President Trump has finally done it, and defied critics. He’s just made a lot of people very happy with the announcement that came from the Social Security Administration.
Trump has given the largest increase since 2012, but people would like to see even more of an increase if possible. Of course, that could depend on where people live as the cost of living might be different in New York compared to a midwestern state. But Nonetheless the increase is a monumental win!
Social Security and Supplemental Security Income benefits for over 66 million Americans will increase 2 percent during 2018, an increase coming instead of a decrease, giving back a few more dollars to people who’ve worked hard their entire lives.
The 2% cost-of-living adjustment will begin with benefits payable to more than 61 million Social Security beneficiaries in January 2018 and continue with the rest later in the year. The Social Security Act ties the annual COLA to the increase in the Consumer Price Index as determined by the Department of Labor’s Bureau of Labor Statistics in 2017.
Some other adjustments that take effect throughout 2018 are based on the increase in average wages. Based on that increase, the maximum amount of earnings subject to the Social Security tax will increase to $128,700 from $127,200. Of the estimated, 175 million workers who will pay Social Security taxes in 2018 and about 12 million of which will pay more because of the increase in the taxable maximum.
The following press release was posted on SSA.Gov: “Monthly Social Security and Supplemental Security Income (SSI) benefits for more than 66 million Americans will increase 2.0 percent in 2018, the Social Security Administration announced today.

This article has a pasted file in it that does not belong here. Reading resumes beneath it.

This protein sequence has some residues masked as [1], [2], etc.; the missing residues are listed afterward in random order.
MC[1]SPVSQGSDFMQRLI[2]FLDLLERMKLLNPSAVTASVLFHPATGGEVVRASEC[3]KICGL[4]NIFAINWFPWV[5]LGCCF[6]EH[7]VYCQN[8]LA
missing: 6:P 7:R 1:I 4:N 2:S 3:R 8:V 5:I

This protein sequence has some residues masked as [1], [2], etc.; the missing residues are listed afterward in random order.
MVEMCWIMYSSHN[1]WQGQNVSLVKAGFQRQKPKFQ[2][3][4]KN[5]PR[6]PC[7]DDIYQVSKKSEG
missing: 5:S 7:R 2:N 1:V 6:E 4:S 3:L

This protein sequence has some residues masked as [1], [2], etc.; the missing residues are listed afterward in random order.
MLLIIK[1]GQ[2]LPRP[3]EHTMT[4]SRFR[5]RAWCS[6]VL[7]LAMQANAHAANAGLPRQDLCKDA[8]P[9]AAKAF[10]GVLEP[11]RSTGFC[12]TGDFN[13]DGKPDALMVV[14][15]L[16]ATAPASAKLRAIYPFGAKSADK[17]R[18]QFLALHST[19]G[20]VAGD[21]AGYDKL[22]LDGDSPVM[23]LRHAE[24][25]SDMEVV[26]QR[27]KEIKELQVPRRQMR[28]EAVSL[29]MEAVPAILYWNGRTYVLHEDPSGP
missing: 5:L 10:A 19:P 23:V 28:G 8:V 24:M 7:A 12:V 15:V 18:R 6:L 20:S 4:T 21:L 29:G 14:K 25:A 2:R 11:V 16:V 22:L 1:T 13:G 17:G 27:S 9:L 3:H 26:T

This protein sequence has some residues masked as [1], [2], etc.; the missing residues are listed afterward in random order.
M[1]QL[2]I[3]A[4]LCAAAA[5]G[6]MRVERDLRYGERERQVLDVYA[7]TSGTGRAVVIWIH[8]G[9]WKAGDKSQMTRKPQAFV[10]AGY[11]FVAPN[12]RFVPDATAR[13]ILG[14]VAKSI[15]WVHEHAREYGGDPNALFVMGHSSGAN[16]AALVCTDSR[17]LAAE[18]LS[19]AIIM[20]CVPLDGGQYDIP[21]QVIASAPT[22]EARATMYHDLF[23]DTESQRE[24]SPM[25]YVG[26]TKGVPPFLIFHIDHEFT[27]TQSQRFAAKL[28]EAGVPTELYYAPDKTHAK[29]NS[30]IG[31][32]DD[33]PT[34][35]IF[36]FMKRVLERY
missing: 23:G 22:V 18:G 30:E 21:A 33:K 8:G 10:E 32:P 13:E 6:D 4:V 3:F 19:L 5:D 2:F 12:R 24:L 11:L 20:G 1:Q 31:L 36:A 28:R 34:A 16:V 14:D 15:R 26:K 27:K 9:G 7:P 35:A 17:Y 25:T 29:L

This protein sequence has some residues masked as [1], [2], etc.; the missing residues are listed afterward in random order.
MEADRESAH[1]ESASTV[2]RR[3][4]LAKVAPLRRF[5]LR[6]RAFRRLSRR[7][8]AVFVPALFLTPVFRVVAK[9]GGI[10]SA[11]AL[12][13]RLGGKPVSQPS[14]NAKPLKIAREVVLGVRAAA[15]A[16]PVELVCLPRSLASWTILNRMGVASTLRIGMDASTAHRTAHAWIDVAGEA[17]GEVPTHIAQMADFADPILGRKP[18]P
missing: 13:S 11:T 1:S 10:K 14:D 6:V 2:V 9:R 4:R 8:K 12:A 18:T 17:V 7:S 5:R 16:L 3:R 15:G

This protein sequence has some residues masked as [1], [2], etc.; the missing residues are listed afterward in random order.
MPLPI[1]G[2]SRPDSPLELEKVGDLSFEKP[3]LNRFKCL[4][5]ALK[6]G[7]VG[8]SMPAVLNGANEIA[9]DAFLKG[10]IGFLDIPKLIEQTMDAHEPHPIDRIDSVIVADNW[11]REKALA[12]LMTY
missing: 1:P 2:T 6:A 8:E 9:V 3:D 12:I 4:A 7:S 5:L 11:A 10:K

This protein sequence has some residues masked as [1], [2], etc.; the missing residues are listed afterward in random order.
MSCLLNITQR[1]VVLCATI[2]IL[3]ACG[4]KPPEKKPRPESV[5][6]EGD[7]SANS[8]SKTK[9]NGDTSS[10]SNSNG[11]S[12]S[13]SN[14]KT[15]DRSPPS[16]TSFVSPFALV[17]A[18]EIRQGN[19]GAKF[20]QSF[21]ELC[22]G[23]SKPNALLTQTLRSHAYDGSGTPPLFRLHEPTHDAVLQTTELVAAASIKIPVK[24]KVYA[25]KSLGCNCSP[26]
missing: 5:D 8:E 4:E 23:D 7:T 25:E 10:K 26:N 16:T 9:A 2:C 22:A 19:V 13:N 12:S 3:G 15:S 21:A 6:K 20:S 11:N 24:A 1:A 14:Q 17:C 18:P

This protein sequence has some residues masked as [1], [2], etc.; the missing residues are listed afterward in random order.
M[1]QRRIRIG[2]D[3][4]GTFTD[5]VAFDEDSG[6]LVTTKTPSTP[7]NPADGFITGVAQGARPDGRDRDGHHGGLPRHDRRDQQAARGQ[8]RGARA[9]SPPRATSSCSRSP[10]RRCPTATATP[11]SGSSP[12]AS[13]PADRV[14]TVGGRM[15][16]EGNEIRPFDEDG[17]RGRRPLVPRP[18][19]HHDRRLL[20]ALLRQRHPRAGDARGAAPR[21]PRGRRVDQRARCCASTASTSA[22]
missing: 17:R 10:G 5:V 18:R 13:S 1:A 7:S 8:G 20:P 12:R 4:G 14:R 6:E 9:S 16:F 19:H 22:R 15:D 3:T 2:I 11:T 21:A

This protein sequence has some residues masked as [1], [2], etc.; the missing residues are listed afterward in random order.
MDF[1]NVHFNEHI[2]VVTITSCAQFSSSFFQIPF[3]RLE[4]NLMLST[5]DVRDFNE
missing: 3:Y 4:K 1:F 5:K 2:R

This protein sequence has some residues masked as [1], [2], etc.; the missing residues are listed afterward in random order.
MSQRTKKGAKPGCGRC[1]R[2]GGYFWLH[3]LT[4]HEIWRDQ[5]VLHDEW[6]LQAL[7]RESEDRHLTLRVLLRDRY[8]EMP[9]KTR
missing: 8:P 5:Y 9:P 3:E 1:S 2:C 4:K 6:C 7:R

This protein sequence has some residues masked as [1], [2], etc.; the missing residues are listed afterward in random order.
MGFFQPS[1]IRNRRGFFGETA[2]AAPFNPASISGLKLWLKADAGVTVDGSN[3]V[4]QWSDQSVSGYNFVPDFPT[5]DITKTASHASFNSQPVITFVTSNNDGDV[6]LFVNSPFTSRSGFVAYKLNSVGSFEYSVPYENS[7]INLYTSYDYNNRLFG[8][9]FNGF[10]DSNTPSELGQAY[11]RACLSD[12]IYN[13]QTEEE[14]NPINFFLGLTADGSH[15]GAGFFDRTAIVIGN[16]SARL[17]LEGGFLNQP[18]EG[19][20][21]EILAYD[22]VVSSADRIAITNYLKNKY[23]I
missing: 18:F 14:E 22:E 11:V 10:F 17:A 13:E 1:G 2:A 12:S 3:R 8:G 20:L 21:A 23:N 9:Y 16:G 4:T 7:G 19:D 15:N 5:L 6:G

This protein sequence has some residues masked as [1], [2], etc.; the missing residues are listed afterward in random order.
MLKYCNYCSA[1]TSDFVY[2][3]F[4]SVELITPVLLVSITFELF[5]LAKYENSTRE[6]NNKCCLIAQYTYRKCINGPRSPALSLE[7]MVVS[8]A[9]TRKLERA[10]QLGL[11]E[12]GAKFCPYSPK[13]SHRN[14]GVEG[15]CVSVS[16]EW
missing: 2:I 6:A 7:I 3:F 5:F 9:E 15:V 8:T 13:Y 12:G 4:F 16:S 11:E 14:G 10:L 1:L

The 2.0 percent cost-of-living adjustment (COLA) will begin with benefits payable to more than 61 million Social Security beneficiaries in January 2018. Increased payments to more than 8 million SSI beneficiaries will begin on December 29, 2017. (Note: some people receive both Social Security and SSI benefits) The Social Security Act ties the annual COLA to the increase in the Consumer Price Index as determined by the Department of Labor’s Bureau of Labor Statistics.
Some other adjustments that take effect in January of each year are based on the increase in average wages. Based on that increase, the maximum amount of earnings subject to the Social Security tax (taxable maximum) will increase to $128,400 (1) from $127,200. Of the estimated 175 million workers who will pay Social Security taxes in 2018, about 12 million will pay more because of the increase in the taxable maximum.
Information about Medicare changes for 2018, when announced, will be available at www.medicare.gov.
The Social Security Act provides for how the COLA is calculated. To read more, please visit www.socialsecurity.gov/cola.”
People who would like more information can review the following fact sheet which provides even more information.
If you’re wondering what to do with the extra income, or how much it is, then please refer to the following information provided by USNews: “The average Social Security check is $1,377 a month, and so next year, a typical payment will climb by $27 a month.
“It all comes down to the individual,” he says. “If the person needs that amount to meet their monthly financial needs, then, obviously, that is the best use of the money. They earned the benefit, and they should use the money to make their lives a bit easier. If the person or couple doesn’t need the money to maintain their standard of living because they have other streams of income, then they can use the money in a multitude of ways.”
And while $27 a month isn’t much, Dellutri points out that if you’re married, and you both have $27 a month coming in, that’s $54 a month. It still isn’t a fortune, but it adds up to $648 a year. And if you have other sources of retirement revenue, chances are, you could use that $648 for something useful.”
Critics would certainly say this isn’t enough of an increase, but if someone handed you $648, would you take it?